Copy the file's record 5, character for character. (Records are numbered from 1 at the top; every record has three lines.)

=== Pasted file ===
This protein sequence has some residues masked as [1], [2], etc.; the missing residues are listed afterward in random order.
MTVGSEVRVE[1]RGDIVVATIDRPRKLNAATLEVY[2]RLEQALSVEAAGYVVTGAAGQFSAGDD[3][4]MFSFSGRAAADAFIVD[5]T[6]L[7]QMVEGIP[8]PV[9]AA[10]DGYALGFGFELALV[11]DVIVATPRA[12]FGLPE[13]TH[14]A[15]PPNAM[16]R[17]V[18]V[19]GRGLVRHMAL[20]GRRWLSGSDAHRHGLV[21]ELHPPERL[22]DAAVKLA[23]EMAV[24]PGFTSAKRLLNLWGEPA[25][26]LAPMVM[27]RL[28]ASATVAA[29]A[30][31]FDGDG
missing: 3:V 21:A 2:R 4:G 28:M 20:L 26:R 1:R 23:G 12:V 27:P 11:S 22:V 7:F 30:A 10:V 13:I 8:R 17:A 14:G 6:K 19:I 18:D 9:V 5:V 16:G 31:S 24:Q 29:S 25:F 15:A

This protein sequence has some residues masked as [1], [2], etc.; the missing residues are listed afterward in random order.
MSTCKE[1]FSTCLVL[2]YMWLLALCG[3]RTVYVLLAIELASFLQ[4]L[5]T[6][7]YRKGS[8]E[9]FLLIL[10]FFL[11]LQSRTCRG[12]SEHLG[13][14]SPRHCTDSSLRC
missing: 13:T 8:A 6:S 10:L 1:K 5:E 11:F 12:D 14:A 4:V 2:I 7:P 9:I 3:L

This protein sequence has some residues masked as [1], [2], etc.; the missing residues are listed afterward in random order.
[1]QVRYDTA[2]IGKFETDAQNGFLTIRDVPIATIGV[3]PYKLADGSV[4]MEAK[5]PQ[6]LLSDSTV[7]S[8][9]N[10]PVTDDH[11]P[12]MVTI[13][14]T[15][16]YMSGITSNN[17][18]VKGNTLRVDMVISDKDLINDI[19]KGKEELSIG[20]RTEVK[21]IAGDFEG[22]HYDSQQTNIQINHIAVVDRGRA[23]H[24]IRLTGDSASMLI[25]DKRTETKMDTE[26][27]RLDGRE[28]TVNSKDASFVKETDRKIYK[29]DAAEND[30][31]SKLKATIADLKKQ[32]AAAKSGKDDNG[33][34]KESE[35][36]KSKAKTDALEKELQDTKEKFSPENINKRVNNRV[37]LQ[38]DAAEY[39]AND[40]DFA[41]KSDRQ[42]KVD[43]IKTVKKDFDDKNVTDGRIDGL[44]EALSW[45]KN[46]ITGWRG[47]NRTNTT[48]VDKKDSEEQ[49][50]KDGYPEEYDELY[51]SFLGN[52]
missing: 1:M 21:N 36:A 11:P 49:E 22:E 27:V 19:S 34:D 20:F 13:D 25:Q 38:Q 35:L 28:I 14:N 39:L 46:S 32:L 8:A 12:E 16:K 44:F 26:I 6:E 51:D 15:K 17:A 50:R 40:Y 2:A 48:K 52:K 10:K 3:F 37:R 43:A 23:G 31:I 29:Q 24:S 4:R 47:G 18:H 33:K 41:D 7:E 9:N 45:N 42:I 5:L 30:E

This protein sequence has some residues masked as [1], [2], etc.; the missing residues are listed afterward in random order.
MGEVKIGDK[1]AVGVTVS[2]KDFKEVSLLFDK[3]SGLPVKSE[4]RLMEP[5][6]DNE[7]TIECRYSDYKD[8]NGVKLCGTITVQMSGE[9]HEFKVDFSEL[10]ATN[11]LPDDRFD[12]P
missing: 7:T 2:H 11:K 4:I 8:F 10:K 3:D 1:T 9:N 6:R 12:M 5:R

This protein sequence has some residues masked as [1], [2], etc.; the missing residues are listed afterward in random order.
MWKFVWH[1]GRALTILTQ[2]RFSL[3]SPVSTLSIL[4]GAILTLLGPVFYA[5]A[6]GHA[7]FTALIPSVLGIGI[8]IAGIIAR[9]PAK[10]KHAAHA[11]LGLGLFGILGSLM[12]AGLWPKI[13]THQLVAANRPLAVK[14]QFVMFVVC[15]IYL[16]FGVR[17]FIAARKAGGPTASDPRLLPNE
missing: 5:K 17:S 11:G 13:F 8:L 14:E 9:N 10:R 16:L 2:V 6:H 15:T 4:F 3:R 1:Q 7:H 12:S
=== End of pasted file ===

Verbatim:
This protein sequence has some residues masked as [1], [2], etc.; the missing residues are listed afterward in random order.
MWKFVWH[1]GRALTILTQ[2]RFSL[3]SPVSTLSIL[4]GAILTLLGPVFYA[5]A[6]GHA[7]FTALIPSVLGIGI[8]IAGIIAR[9]PAK[10]KHAAHA[11]LGLGLFGILGSLM[12]AGLWPKI[13]THQLVAANRPLAVK[14]QFVMFVVC[15]IYL[16]FGVR[17]FIAARKAGGPTASDPRLLPNE
missing: 5:K 17:S 11:G 13:F 8:L 14:E 9:N 10:R 16:L 2:V 6:H 15:T 4:F 3:R 1:Q 7:H 12:S